Corky Messner’s millionaire meet-up on Tuesday lived up to all expectations.

Yes, it was that bad.

In the room with Messner were businessman Bill Binnie, former NH-01 Rep. Frank Guinta and, somewhat surprisingly, state Senate President Chuck Morse.

Staying far away were Commissioner of Education Frank Edelblut and Londonderry Town Manager Kevin Smith. (Retired Gen. Don Bolduc didn’t get an invite.)

What was accomplished? Messner told NHJournal it was “a productive discussion and the beginning of a process.” The goal of that process is to help the NHGOP avoid a contested primary which, Messner keeps telling anyone who will listen, he believes will all-but-doom his party’s nominee in the general election against Sen. Maggie Hassan next November.

When Messner talks about the challenges Republicans face — in particular, the extremely narrow window between the GOP primary in September and the start of early or absentee voting just a few weeks later — he makes a strong point.

But when he’s asked exactly how this “process” of herding candidates into Binnie’s Manchester office for a very public meeting is supposed to result in a consensus candidate, the wheels come off.

Are the candidates supposed to argue each other out of the race? Have a bank account measuring contest? Cut cards? Compete in feats of strength?

There is simply no “process” that will stop a serious candidate from seeking an office he or she truly wants. And there’s certainly nothing an experienced campaigner could tell them (Messner and Binnie have each run for office just once) that a competent candidate doesn’t already know.

How does going hat in hand to a couple of millionaires to discuss whether they think it’s a good idea for you to run for the U.S. Senate make you a stronger candidate? The universal reaction from New Hampshire political pros to Tuesday’s meet-up was, as one put it Tuesday morning, “The optics are terrible.”

Messner rejects the description of the gathering as some sort of permission-seeking or ring-kissing as “a misperception and a misrepresentation. Nobody was saying you can’t do something.”

Which once again begs the question: What were they saying? Shady, backroom dealing is looked down upon by the general public, but if done right, it can have positive results. Virginia’s Gov.-elect Glenn Youngkin was picked by a party convention, not a primary, and it’s likely one reason he flipped a blue state from Dems +10 to GOP +2.

But that’s competent backroom dealing. If there was no deal to be made, no leverage to keep out a weak candidate who’ll only hurt the party by running (why is everyone staring at Frank Guinta?), then you’ve got all the downside of “millionaires meet to plot the party’s future” without any of the positives.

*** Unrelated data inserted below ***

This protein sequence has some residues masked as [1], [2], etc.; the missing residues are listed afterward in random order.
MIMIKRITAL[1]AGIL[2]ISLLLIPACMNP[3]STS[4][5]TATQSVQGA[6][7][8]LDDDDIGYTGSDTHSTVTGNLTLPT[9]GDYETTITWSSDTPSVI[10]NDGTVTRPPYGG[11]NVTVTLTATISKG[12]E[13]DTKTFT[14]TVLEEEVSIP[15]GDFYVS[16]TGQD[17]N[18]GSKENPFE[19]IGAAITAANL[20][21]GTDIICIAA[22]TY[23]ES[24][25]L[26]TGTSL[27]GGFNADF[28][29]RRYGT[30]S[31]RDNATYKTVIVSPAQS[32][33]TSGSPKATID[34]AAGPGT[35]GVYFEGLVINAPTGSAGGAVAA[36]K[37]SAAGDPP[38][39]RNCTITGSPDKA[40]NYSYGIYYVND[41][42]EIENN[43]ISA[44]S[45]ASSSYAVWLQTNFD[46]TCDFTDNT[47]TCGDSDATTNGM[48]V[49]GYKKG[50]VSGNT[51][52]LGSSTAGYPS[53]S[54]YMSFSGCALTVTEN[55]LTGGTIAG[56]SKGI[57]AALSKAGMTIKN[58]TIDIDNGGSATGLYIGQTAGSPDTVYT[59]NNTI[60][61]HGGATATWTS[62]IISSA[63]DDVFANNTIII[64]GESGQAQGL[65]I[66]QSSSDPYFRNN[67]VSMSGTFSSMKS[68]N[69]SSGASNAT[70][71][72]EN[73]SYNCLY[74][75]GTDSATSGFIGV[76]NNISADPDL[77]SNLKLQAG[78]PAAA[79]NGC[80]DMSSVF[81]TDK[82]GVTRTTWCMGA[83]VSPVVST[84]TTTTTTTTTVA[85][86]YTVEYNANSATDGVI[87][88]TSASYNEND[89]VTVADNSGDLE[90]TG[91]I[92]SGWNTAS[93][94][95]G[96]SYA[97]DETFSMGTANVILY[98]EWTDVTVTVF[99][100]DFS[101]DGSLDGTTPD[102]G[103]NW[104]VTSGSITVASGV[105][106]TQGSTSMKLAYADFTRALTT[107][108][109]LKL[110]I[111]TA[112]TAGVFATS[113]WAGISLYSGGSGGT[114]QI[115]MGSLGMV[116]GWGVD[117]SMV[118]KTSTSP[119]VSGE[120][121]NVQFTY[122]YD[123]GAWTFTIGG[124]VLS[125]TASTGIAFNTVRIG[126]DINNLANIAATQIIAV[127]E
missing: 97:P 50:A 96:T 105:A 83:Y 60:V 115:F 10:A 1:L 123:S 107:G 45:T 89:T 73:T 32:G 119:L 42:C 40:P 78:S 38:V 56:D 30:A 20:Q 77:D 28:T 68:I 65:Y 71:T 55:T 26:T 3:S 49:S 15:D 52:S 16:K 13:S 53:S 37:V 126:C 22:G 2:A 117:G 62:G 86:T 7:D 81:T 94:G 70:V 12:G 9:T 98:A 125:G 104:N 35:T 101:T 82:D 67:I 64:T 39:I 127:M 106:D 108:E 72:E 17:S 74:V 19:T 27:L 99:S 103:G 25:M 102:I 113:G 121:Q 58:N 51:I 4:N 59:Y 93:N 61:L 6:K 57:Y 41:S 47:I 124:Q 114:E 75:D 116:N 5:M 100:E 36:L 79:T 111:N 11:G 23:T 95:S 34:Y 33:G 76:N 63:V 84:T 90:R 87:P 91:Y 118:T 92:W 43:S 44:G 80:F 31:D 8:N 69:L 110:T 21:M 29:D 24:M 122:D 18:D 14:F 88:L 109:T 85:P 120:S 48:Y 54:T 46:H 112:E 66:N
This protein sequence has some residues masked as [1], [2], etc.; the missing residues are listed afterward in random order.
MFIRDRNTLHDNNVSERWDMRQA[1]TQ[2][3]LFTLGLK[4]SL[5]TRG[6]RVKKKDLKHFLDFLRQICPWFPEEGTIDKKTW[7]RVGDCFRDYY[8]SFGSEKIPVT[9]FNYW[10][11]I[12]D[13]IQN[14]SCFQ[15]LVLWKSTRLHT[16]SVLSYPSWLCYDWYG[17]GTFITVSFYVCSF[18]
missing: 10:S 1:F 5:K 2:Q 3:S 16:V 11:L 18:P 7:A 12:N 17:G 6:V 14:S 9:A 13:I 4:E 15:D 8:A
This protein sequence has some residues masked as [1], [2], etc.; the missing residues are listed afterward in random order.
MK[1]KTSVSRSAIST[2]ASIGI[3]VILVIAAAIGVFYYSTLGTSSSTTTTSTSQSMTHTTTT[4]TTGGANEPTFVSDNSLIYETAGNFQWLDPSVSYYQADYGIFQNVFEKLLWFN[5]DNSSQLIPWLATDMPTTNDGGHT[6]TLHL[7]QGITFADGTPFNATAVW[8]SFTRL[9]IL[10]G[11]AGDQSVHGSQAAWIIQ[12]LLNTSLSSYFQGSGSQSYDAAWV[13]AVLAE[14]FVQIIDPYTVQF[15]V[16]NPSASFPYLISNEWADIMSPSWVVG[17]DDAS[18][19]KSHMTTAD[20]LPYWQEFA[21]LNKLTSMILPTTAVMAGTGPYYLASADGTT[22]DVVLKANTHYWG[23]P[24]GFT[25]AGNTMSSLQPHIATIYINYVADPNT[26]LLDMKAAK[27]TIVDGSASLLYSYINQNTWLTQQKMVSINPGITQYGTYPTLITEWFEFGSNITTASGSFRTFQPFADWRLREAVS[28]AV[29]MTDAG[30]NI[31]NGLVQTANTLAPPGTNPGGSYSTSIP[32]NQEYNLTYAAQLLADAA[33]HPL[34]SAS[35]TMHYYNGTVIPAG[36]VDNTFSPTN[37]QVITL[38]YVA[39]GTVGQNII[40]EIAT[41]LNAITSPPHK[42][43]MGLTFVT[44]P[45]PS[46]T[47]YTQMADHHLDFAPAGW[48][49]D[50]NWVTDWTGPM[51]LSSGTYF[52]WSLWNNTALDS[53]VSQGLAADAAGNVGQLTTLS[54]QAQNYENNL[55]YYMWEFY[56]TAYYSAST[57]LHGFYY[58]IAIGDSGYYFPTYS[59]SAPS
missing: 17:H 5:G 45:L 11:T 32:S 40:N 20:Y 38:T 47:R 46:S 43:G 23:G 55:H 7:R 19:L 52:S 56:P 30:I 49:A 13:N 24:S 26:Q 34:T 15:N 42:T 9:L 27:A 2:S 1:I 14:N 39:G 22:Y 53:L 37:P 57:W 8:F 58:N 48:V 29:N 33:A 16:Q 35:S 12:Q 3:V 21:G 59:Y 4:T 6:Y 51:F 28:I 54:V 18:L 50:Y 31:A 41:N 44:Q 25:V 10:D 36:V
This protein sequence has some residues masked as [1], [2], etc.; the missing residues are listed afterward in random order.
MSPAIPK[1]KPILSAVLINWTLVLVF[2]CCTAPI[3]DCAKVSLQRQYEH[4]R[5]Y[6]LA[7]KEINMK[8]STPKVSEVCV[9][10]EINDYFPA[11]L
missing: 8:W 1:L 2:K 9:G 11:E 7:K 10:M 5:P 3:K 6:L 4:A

It’s all downside — except for the two candidates smart enough to stay away.

Kevin Smith told NHJournal Tuesday night he had a previous commitment that conflicted with the Messner summit. If he’s living in terror of a contested primary, he didn’t show it.

Commissioner Edelblut didn’t respond to a request for comment.

The surprise in GOP political circles was Morse, who didn’t find a way to miss Tuesday’s confab. If there’s a potential candidate who doesn’t need the approval of Binnie, Messner, and Co., it’s Morse. He’s an experienced pol who’s popular inside the party and knows how to raise money. Morse would be a legit candidate for any office in the state, including governor. Which, the thinking goes, is the office he truly wants.

Does running for Senate get him closer to the governor’s office? If he loses, not really. If he wins, definitely not. Does his decision to go slumming with the second-tier candidates say something about his commitment to a Senate campaign?

Messner is a friend, and that could be enough for Morse to show up. And there’s a good chance this will all be forgotten once there are announced candidates in the race.

But in the short term, it’s not a good look for a potential front-runner.

Messner concedes “it may damn well turn out we have a contested primary” regardless of his efforts. Right now it appears that Smith is a “yes,” Binnie is a “probably,” Edelblut is a “still thinking, but if I get in, I’m gonna kick butt!” and Morse is a question mark.

Guinta’s a “why the hell not?” while Bolduc is committed to defeating the international Communist conspiracy to sap and impurify all of our precious bodily fluids.

As a result,  a primary appears all but inevitable. Given Hassan’s weakness, that makes sense. And the primary she’s going to have to run against fellow Democrat Joe Biden to keep from being dragged beneath the coming red wave isn’t going to be a cakewalk.

Messner’s goal — a quality, non-crazy Republican who can appeal to independent voters — is a noble one.

His strategy? Not so much.